Interim Associate Vice President of Student Affairs Shaun Holtgrieve then presented the Student Affair Update to the committee. Majority of the campus population have gotten their COVID-19 booster shots. 80 percent of faculty, 79 percent of staff and 50 percent of students have received the booster shot. 

The Mentor Collective at CMU currently has around 1,200 people signed up to be peer mentors. Also, around 337 people are signed up to be mentees in the program. Holtgrieve said he'd like to talk more in depth about this program at the upcoming April Board of Trustees meeting. 

"The numbers have exceeded our expectations,"  Holtgrieve said.

Trustees-Faculty Liaison Committee

The discussion began with Katie Squires, communication sciences and disorders faculty member, explaining a new certificate that may be implemented soon.

The new certificate will go by the name of SLLIC (Structured Language and Literacy Intervention Certificate) and will be done in six courses over three years. Its purpose is to provide professionals in education the skills needed when working with students that have literacy disorders and to improve learning and development outcomes. 

The certificate is currently waiting for approval. However, once approved, Central Michigan will have the first program in the state of Michigan to be accredited by the International Dyslexic Association.

After Squires finished the presentation, two professors spoke on their concerns with faculty not being treated properly.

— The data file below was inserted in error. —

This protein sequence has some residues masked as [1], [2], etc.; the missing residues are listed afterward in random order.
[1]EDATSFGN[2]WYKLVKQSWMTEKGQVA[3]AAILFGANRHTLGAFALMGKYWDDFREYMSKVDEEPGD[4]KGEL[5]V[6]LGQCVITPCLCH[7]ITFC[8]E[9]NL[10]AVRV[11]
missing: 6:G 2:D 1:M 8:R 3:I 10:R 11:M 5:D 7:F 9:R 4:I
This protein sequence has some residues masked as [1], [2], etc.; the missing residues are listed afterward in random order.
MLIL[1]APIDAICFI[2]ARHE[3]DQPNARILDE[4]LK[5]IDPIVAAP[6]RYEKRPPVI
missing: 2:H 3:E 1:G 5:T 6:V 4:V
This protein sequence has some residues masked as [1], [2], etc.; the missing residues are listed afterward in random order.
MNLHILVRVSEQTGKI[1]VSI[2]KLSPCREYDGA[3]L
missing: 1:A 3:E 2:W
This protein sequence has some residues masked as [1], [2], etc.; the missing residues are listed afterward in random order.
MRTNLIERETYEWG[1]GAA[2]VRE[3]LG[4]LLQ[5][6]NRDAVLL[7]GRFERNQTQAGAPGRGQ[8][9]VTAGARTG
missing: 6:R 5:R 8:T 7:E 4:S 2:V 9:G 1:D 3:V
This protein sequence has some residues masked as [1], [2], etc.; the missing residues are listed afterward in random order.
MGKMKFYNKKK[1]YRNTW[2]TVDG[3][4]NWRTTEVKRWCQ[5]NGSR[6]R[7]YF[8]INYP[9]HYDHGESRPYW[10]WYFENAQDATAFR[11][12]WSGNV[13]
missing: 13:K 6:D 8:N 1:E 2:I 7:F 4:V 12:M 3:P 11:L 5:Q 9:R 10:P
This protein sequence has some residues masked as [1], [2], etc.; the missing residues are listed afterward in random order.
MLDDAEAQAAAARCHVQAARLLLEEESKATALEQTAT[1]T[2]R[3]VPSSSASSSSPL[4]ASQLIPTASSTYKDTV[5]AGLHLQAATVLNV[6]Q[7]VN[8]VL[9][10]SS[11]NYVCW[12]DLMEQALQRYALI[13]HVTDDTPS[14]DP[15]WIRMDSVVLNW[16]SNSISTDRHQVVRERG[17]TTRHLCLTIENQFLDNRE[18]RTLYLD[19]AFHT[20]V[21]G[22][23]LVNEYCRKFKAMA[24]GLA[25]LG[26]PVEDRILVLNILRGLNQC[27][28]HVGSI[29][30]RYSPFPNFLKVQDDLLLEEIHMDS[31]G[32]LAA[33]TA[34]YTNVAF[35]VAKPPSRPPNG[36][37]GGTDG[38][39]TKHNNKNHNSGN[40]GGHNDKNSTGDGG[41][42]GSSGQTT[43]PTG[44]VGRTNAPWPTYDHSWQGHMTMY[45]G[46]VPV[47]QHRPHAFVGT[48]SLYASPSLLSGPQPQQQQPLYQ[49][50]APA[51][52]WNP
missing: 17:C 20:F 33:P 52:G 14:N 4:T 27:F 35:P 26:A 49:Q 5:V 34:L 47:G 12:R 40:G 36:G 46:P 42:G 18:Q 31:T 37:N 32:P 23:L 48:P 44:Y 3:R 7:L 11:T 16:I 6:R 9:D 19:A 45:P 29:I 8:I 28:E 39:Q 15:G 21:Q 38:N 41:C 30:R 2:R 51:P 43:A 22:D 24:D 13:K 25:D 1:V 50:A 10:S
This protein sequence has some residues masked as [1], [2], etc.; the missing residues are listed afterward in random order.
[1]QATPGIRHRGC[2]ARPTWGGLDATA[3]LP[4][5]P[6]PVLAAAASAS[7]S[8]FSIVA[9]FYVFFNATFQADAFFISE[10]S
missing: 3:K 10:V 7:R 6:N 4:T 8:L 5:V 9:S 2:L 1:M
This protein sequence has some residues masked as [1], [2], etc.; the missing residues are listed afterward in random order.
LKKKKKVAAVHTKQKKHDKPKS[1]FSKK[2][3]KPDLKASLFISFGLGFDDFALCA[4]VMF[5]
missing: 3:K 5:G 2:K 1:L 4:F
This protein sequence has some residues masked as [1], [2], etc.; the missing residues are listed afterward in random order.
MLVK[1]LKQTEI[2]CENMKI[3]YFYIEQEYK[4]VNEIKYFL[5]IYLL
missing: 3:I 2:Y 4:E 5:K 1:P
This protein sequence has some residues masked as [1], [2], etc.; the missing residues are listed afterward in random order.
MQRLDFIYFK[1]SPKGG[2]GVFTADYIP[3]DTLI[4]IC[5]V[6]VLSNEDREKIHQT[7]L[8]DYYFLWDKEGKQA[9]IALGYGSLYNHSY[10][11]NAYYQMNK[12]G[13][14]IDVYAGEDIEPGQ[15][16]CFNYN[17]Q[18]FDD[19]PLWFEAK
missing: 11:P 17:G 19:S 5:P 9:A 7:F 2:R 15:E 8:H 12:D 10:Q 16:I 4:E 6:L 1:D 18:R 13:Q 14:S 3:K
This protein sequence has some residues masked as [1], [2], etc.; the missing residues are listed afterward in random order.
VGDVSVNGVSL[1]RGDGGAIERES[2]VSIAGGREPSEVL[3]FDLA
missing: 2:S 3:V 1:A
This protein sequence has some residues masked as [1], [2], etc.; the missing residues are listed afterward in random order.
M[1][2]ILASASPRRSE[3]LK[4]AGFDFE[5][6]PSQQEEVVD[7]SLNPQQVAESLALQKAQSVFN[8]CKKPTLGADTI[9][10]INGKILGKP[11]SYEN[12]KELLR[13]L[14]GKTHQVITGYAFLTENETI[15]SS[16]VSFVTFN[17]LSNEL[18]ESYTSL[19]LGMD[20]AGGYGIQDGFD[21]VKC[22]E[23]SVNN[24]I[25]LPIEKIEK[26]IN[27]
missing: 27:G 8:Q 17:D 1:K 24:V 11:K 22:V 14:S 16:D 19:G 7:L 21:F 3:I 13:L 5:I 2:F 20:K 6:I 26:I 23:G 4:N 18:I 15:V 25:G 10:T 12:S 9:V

The first to speak was Will Anderson, broadcast and cinematic arts faculty member. He began with explaining that he has been a professor for 25 years. He said that he loves his job, but it’s hard. 

When asked what he would do to change one thing about being a faculty member, Anderson paused a moment before answering.

“I feel many things that are done here have ulterior motives to them," Anderson said. "And at many times, I don’t feel valued,” Anderson said. 

Michelle Steinhilb, biology faculty member, reiterated that idea. While she loves her job and students, she claimed that faculty often feel undervalued.

“I feel that teaching is not rewarded at the same level as research accomplishments are, and that makes me pretty sad," Steinhilb said. "If I could change it, I would want that to change,”.

Both Anderson and Steinhilb felt that their opinions were heard, and they hope to see a difference. 

Trustees-Student Liaison Committee 

The committee received a presentation from Resource CMU, which includes the Student Food Pantry and Financial Wellness Collaborative.

CMU Student Food Pantry graduate assistant Abbey Claes Kamin and student coordinator Carter Woolley discussed the increase of visitors they have received. During the Fall 2021 semester, October was their busiest month with 243 visits. However, this semester, they had 466 visits in January and 259 visits in February.

Financial Wellness Collaborative graduate assistant Taylor Nelson to discussed the resources offered to students including presentations, peer coaching, the financial education platform iGrad, deadline reminders and sharing other resources.

The three students discussed the partnership between the programs and brought up the possibility of a shared space if given the opportunity to occupy a larger space.

"We don't really have any extra space at all," Claes Kamin said. "All of our space is used for our refrigerators, our shelving units and then our extra food that we use to stock the shelves."

Claes Kamin also discussed that a larger space would allow for more donation

The CMU Student Food Pantry located under the dining hall in Robinson Hall is open Tuesdays 5-7 p.m., Wednesdays 3-5 p.m. and Fridays 12-2 p.m. It offers perishable and non-perishable food items as well as hygiene, cleaning, kitchen and school supplies. In addition the group offers emergency bags, educational programming, donation drives and volunteer opportunities.